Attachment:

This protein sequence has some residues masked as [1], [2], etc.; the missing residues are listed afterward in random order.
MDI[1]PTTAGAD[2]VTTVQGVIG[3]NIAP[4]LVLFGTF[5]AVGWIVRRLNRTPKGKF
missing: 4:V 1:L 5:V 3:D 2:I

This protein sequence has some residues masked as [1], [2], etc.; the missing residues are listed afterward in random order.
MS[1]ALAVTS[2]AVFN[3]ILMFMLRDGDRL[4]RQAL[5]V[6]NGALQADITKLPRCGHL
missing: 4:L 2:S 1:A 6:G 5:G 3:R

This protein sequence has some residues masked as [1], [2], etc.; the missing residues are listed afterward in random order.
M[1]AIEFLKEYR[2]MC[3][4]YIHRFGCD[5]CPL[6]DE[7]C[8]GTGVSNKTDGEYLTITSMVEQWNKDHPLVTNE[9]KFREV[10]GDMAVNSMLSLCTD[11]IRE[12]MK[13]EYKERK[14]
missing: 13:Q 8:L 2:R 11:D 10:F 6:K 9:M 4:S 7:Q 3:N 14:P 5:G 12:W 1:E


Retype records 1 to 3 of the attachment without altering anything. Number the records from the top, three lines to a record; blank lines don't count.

This protein sequence has some residues masked as [1], [2], etc.; the missing residues are listed afterward in random order.
MDI[1]PTTAGAD[2]VTTVQGVIG[3]NIAP[4]LVLFGTF[5]AVGWIVRRLNRTPKGKF
missing: 4:V 1:L 5:V 3:D 2:I

This protein sequence has some residues masked as [1], [2], etc.; the missing residues are listed afterward in random order.
MS[1]ALAVTS[2]AVFN[3]ILMFMLRDGDRL[4]RQAL[5]V[6]NGALQADITKLPRCGHL
missing: 4:L 2:S 1:A 6:G 5:G 3:R

This protein sequence has some residues masked as [1], [2], etc.; the missing residues are listed afterward in random order.
M[1]AIEFLKEYR[2]MC[3][4]YIHRFGCD[5]CPL[6]DE[7]C[8]GTGVSNKTDGEYLTITSMVEQWNKDHPLVTNE[9]KFREV[10]GDMAVNSMLSLCTD[11]IRE[12]MK[13]EYKERK[14]
missing: 13:Q 8:L 2:R 11:D 10:F 6:K 9:M 4:S 7:Q 3:N 14:P 5:G 12:W 1:E